Evil takes flight!
Dr. Paul Carruthers (Bela Lugosi) has made a decent living coming up with new types of shaving lotion formulas. Working from his laboratory in his home, Dr. Carruthers spends oodles of time toiling away on his experiments which in turn are given to the Heath corporation, a family owned business that distributes the doctor's products. What the citizens of Heathville (har-har) don't know is that the good doctor is also creating gigantic bats in his home that are trained to kill, kill, KILL! It seems that Dr. Carruthers has some pent up anger at the Heath family (which includes the stunning Mary Heath, played by Suzanne Kaaren) because he was bought out of a lucrative deal with the cosmetics he produced. In turn, he's decided to play with the glands of various bats (or something along those lines) and create a monster the size of a microwave oven! As he sends his mutated "devil bat" on a killing spree, a newspaper reporter (Dave O'Brien) and a wacky photographer (Donald Kerr) show up to bust the story wide open. As the bat continues his reign of terror, the clues quickly come together and point to only one man: the menacing Dr. Carruthers!
During his illustrious and rocky career in movies, Hollywood legend Bela Lugosi wore many hats. Through the early 1900s until his death in 1956, Lugosi played in everything, from classic horror flicks (White Zombie, The Black Cat) to Ed Wood exploitation (Plan 9 From Outer Space, Bride of the Monster). Oh, and he also had a starring role in a little 1931 Universal Studios piece called Dracula (the role for which he'd always be remembered). In 1940, Lugosi once again adorned the silver screen in the hokey, entertaining yarn The Devil Bat. Like many other "horror" movies of its day, The Devil Bat features chintzy special effects (I'm sorry, is that giant bat made out of carpet?) and archival footage of the film's titular beast (because nothing says scary like a "National Geographic Special"). Ah, but the fun of a movie like The Devil Bat doesn't reside in the special effects—it's the hammy, stiff performances that makes this film a hoot. From the supporting cast's obnoxious acting (when the bat attacks, folks generally flail their arms and run in circles) to Bela's charming portrayal of a doctor gone mad—does anyone smirk as villainously as Lugosi?—The Devil Bat is a classic Z-grade title to be relished. As usual, Lugosi's screen presence is strong and dignified, even when the script is not. The only real downer about this film is that it was a sad indication of where Lugosi's acting career would be heading over the next few decades (I got just three words for you: Glen or Glenda?). Clocking in at a mere 68 minutes, The Devil Bat never over stays its goofy welcome. As directed by Jean Yarborough (the enjoyably titled Hillbillies in a Haunted House), The Devil Bat makes me yearn for the days of drive-ins and Cadillac make-out sessions. Six years later a sequel would be produced—The Devil Bat's Daughter, also available on DVD—but it's of little comparison without Lugosi's magnetic persona.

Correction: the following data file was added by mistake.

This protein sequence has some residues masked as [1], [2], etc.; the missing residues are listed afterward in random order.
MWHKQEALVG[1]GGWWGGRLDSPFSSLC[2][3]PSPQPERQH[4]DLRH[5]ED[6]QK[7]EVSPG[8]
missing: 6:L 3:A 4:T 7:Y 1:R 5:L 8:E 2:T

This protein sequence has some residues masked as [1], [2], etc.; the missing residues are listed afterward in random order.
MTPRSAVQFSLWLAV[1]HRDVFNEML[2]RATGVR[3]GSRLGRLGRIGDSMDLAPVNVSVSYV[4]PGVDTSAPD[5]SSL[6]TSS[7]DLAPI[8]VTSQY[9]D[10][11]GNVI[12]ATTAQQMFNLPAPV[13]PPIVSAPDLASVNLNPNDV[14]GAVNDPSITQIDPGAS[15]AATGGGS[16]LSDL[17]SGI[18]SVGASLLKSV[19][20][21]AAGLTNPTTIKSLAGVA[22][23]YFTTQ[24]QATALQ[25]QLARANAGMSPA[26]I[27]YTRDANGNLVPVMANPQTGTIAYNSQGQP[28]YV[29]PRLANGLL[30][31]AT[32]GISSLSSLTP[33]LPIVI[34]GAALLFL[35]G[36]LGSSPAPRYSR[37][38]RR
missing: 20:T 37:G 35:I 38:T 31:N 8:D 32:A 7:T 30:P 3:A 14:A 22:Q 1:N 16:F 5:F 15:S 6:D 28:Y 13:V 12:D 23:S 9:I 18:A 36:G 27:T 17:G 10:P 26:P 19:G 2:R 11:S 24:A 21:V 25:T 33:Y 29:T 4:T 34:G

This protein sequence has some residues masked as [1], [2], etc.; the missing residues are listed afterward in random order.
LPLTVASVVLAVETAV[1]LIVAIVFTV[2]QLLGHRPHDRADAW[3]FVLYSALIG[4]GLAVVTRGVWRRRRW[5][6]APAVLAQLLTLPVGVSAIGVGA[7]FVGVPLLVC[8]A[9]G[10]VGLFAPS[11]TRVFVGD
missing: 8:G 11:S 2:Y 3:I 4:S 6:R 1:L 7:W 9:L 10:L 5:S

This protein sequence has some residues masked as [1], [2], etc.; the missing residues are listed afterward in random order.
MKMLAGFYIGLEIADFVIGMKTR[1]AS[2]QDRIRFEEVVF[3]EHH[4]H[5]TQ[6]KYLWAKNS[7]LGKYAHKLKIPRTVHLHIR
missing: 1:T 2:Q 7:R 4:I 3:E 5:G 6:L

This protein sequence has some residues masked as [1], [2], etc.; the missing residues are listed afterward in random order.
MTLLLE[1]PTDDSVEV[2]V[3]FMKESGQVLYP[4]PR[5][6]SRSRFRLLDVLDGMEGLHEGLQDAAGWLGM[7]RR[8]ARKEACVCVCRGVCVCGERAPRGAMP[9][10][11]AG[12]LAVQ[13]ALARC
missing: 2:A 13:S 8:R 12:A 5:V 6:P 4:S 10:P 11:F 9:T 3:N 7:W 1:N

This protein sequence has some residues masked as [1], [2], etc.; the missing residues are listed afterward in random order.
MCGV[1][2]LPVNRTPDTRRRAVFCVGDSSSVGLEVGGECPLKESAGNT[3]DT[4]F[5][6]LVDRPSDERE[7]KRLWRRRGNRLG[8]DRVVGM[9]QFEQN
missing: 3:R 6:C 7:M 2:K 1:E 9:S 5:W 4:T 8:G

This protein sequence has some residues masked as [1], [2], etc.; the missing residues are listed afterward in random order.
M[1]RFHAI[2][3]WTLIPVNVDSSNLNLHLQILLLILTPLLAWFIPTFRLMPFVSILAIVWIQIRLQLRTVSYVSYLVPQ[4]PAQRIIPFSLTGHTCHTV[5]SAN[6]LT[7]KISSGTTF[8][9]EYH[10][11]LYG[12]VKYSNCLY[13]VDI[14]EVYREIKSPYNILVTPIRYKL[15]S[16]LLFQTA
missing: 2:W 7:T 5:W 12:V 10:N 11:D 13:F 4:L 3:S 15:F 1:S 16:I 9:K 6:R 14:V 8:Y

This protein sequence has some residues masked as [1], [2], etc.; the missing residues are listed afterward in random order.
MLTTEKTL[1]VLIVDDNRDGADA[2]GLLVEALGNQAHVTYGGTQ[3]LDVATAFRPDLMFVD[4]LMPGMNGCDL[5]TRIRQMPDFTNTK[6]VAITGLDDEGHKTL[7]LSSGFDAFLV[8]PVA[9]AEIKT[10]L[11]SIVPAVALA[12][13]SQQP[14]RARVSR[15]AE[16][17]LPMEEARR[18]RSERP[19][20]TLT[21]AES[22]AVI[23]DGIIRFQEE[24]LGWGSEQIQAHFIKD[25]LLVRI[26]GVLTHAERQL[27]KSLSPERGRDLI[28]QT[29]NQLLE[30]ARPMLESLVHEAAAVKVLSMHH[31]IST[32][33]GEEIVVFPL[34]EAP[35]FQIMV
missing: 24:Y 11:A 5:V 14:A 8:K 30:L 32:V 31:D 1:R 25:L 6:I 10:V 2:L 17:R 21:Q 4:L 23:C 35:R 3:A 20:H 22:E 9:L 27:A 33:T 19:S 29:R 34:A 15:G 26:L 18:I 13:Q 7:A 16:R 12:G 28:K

The Devil Bat is presented in its original aspect ratio of 1.33:1 full frame. Those who have suffered through cruddy, low budget VHS copies of this classic will be happy to see it in a remastered transfer from original 35mm source elements. The colors and black levels are all fairly sharp and solid throughout the length of the feature. Of course, since this film is well over 60 years old it sports many an inconsistency—grain, dirt, film tears, out of focus shots and jump cuts are present throughout. However, considering the age and materials used, this picture is in better shape than I anticipated. The soundtrack is presented in Dolby Digital 1.0 Mono. This sound mix is exactly what I expected—flat and void of any dynamic range. Once again, this film is ancient, so it's not surprising to find this track in only mediocre shape. A few pops and some dialogue distortion hinders the track every so often, but otherwise this is a clear mix that features a creepy music score. No alternate soundtracks or subtitles are available on this disc.
Not to be confused with those schlocky, bottom feeder titles, The Devil Bat has been authorized by the estate of Bela Lugosi and includes a fine assortment of extra features. Starting out this disc is a commentary track by film historian Ted Newsom and Bela Lugosi's son, Bela Jr. The good news is that this is a very straightforward and honest commentary track—Lugosi and Newsom both acknowledge how low the production values were and that Lugosi, Sr.'s talents were not utilized to full effect. The bad news is that this track is not half as good as the jam packed Universal monsters commentaries (such as Dracula and Frankenstein). However, while this track isn't quite as fast paced as others, it's still packed with great information about the film's production, the time period and, most importantly, Bela Lugosi. A gallery of still images from The Devil Bat includes poster art, stills from the film, and pictures of Bela in those wacky mad doctor goggles. "The Dr. Prescribed Death" is an old radio show from 1943 featuring Bela's Hungarian vocal chords and makes for a fun listen for fans of the Golden Age of radio. Finally, there are trailers for the Lugosi flicks The Human Monster and Scared to Death.
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• Commentary Track by Film Historian Ted Newsom and Bela Lugosi, Jr.
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